It is in these situations that democratic governments in capitalist systems ought to become involved for the benefit of all citizens. Good governments that take an interest in acting fairly or ethically will oversee the progress of the economy. A totally free enterprise system where the rich get richer and the poor get poorer is not a good ethical system. Through laws and tax policies, governments can intervene so that huge conglomerates will not easily put their competitors into bankruptcy. Good ethical governments can provide opportunities for the poorest among us to have good health care, good education and proper housing. Ethical governments help those who are jobless, to find jobs. When unemployment is high, over the long haul, this is bad for our economy. If jobs are not available, ethical governments should help jobless citizens retrain where jobs are needed.

I am not advocating an entirely socialistic system, but rather a balanced system between free enterprise and socialist safety nets. This is a tall task requiring politicians who will work fulltime continuously. It is a task that will not be achieved when politicians choose to hold parliament for only short periods of the year. It is a task that is not likely to be accomplished when, regardless of the political party, parliament is prorogued for months at a time. I understand that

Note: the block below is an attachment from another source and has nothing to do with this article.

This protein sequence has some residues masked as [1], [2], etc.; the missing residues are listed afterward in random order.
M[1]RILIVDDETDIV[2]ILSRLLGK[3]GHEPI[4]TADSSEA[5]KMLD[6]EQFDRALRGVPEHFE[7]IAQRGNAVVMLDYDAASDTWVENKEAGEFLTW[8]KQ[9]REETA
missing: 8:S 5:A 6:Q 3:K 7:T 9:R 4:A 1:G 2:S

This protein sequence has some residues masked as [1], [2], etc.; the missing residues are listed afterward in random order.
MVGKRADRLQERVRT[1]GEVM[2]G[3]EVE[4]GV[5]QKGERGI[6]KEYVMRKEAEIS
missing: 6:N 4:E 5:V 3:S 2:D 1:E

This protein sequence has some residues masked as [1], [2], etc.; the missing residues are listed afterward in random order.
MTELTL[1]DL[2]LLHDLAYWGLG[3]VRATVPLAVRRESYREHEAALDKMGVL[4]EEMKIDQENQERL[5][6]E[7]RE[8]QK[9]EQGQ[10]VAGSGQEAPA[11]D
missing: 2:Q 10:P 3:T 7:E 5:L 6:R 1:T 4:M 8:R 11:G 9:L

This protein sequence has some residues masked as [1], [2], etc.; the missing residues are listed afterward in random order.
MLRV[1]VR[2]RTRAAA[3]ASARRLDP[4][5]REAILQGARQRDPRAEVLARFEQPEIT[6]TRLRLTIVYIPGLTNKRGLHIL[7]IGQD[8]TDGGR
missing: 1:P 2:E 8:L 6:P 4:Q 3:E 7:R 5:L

being a good politician also means hard work outside parliament. Being an ethical politician is a full time task in a capitalistic system.

Free enterprise tough balancing act, By Goldwin Emerson

Free enterprise tough balancing act

By Goldwin Emerson

gandjemerson@rogers.com

London Free Press,

October 26, 2013

Some of the best things about capitalism and the free enterprise system is that it provides rewards for inventiveness, creativity, entrepreneurship, hard work, and productivity. Capitalism is based on the premise that those who invest their money and energy in projects that improve our economy deserve to profit from their efforts. Capitalists recognize there are risks that business ventures take, and investments may sometimes fail. When they succeed, often life is made better for other sectors of the economy.

Unfortunately, there is a downside to a completely free enterprise capitalist system. As a child, I remember playing a board game called Monopoly. In this game, each player starts with the same amount of “play money”. Players “invest” money when an opportunity is offered to buy more property, or they may choose not to risk purchasing a particular property. Eventually, one player becomes successful in gaining control of most of the property while other players struggle to survive financially. In the end, only one player controls all the property and all other players become bankrupt. At this point, the game of Monopoly ends, and even the winner has no more to gain, and no one left with whom to play the game.

Of course, Monopoly is just a board game, but it reflects the manner in which totally free enterprises work. Let’s suppose that a socialistic-minded parent is watching his children play Monopoly. The parent observes that most of the children playing become more unhappy and discouraged while those in the game who have hope of being the one final winner remain optimistic. The parent decides to put the game on pause while he redistributes the money equally as it was at the beginning of the game. The children who have made poor choices in spending their play money are happy about this new